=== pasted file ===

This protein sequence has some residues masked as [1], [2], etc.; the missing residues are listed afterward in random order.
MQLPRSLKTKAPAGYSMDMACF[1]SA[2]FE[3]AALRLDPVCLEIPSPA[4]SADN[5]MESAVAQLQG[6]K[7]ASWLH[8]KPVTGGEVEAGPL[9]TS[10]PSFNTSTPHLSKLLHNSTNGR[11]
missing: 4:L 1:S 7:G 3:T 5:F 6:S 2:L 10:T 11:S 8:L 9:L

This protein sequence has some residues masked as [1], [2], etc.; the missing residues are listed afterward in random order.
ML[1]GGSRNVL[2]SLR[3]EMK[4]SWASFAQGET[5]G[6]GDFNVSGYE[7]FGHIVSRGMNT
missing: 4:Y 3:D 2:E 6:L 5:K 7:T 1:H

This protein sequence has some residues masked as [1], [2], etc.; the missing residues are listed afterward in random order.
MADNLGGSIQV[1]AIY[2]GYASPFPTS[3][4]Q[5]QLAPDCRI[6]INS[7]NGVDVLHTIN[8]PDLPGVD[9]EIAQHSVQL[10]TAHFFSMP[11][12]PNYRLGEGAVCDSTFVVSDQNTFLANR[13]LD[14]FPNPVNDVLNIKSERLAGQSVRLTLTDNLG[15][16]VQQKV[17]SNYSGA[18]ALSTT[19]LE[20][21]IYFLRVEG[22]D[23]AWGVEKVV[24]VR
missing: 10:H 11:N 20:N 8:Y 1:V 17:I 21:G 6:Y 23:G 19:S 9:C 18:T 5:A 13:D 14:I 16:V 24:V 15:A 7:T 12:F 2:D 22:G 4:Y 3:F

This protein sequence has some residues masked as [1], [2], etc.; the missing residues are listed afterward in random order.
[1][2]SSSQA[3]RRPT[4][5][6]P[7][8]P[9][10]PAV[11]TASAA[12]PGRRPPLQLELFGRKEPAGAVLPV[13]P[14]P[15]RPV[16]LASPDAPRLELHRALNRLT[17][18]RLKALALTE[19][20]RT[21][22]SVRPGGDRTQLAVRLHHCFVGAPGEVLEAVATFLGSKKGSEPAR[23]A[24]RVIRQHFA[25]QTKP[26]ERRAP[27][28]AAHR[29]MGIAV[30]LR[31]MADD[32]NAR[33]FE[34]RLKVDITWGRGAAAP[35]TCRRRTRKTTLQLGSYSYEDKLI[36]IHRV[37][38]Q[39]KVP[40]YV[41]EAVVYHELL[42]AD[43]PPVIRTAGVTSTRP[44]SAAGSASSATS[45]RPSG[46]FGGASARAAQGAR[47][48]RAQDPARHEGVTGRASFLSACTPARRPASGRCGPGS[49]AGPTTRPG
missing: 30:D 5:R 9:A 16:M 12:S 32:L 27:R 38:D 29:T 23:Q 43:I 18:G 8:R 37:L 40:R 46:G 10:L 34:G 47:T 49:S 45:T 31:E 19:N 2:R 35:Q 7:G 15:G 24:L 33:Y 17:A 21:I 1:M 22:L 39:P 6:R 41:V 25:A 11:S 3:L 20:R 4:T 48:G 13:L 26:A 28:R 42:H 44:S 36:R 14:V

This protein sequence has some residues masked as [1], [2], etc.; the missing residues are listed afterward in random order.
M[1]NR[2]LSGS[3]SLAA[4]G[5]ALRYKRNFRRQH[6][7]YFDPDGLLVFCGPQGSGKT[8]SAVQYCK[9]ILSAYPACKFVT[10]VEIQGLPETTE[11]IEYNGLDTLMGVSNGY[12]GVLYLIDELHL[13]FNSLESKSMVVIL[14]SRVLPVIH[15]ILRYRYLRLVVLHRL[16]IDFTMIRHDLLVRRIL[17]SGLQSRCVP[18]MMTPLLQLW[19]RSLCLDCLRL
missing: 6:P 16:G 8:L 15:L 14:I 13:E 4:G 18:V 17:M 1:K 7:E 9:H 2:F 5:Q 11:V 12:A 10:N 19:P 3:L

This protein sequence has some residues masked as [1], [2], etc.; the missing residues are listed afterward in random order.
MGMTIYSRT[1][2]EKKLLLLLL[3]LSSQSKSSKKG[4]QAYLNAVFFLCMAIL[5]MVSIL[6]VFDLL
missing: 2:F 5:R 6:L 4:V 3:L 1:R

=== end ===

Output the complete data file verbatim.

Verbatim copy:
This protein sequence has some residues masked as [1], [2], etc.; the missing residues are listed afterward in random order.
MQLPRSLKTKAPAGYSMDMACF[1]SA[2]FE[3]AALRLDPVCLEIPSPA[4]SADN[5]MESAVAQLQG[6]K[7]ASWLH[8]KPVTGGEVEAGPL[9]TS[10]PSFNTSTPHLSKLLHNSTNGR[11]
missing: 4:L 1:S 7:G 3:T 5:F 6:S 2:L 10:T 11:S 8:L 9:L

This protein sequence has some residues masked as [1], [2], etc.; the missing residues are listed afterward in random order.
ML[1]GGSRNVL[2]SLR[3]EMK[4]SWASFAQGET[5]G[6]GDFNVSGYE[7]FGHIVSRGMNT
missing: 4:Y 3:D 2:E 6:L 5:K 7:T 1:H

This protein sequence has some residues masked as [1], [2], etc.; the missing residues are listed afterward in random order.
MADNLGGSIQV[1]AIY[2]GYASPFPTS[3][4]Q[5]QLAPDCRI[6]INS[7]NGVDVLHTIN[8]PDLPGVD[9]EIAQHSVQL[10]TAHFFSMP[11][12]PNYRLGEGAVCDSTFVVSDQNTFLANR[13]LD[14]FPNPVNDVLNIKSERLAGQSVRLTLTDNLG[15][16]VQQKV[17]SNYSGA[18]ALSTT[19]LE[20][21]IYFLRVEG[22]D[23]AWGVEKVV[24]VR
missing: 10:H 11:N 20:N 8:Y 1:V 17:I 21:G 6:Y 23:G 19:S 9:C 18:T 5:A 13:D 14:I 16:V 24:V 15:A 7:T 12:F 2:D 22:G 4:Y 3:F

This protein sequence has some residues masked as [1], [2], etc.; the missing residues are listed afterward in random order.
[1][2]SSSQA[3]RRPT[4][5][6]P[7][8]P[9][10]PAV[11]TASAA[12]PGRRPPLQLELFGRKEPAGAVLPV[13]P[14]P[15]RPV[16]LASPDAPRLELHRALNRLT[17][18]RLKALALTE[19][20]RT[21][22]SVRPGGDRTQLAVRLHHCFVGAPGEVLEAVATFLGSKKGSEPAR[23]A[24]RVIRQHFA[25]QTKP[26]ERRAP[27][28]AAHR[29]MGIAV[30]LR[31]MADD[32]NAR[33]FE[34]RLKVDITWGRGAAAP[35]TCRRRTRKTTLQLGSYSYEDKLI[36]IHRV[37][38]Q[39]KVP[40]YV[41]EAVVYHELL[42]AD[43]PPVIRTAGVTSTRP[44]SAAGSASSATS[45]RPSG[46]FGGASARAAQGAR[47][48]RAQDPARHEGVTGRASFLSACTPARRPASGRCGPGS[49]AGPTTRPG
missing: 30:D 5:R 9:A 16:M 12:S 32:L 27:R 38:D 29:T 23:Q 43:I 18:G 8:R 37:L 40:R 46:G 10:L 34:G 47:T 49:S 45:T 31:E 19:N 2:R 35:Q 7:G 15:G 24:L 33:Y 17:A 21:I 1:M 22:L 39:P 6:R 41:V 25:A 11:S 3:L 20:R 4:T 48:G 13:L 26:A 28:R 42:H 44:S 36:R 14:V

This protein sequence has some residues masked as [1], [2], etc.; the missing residues are listed afterward in random order.
M[1]NR[2]LSGS[3]SLAA[4]G[5]ALRYKRNFRRQH[6][7]YFDPDGLLVFCGPQGSGKT[8]SAVQYCK[9]ILSAYPACKFVT[10]VEIQGLPETTE[11]IEYNGLDTLMGVSNGY[12]GVLYLIDELHL[13]FNSLESKSMVVIL[14]SRVLPVIH[15]ILRYRYLRLVVLHRL[16]IDFTMIRHDLLVRRIL[17]SGLQSRCVP[18]MMTPLLQLW[19]RSLCLDCLRL
missing: 6:P 16:G 8:L 15:L 14:I 13:E 4:G 18:V 17:M 1:K 7:E 9:H 2:F 5:Q 11:V 12:A 10:N 19:P 3:L

This protein sequence has some residues masked as [1], [2], etc.; the missing residues are listed afterward in random order.
MGMTIYSRT[1][2]EKKLLLLLL[3]LSSQSKSSKKG[4]QAYLNAVFFLCMAIL[5]MVSIL[6]VFDLL
missing: 2:F 5:R 6:L 4:V 3:L 1:R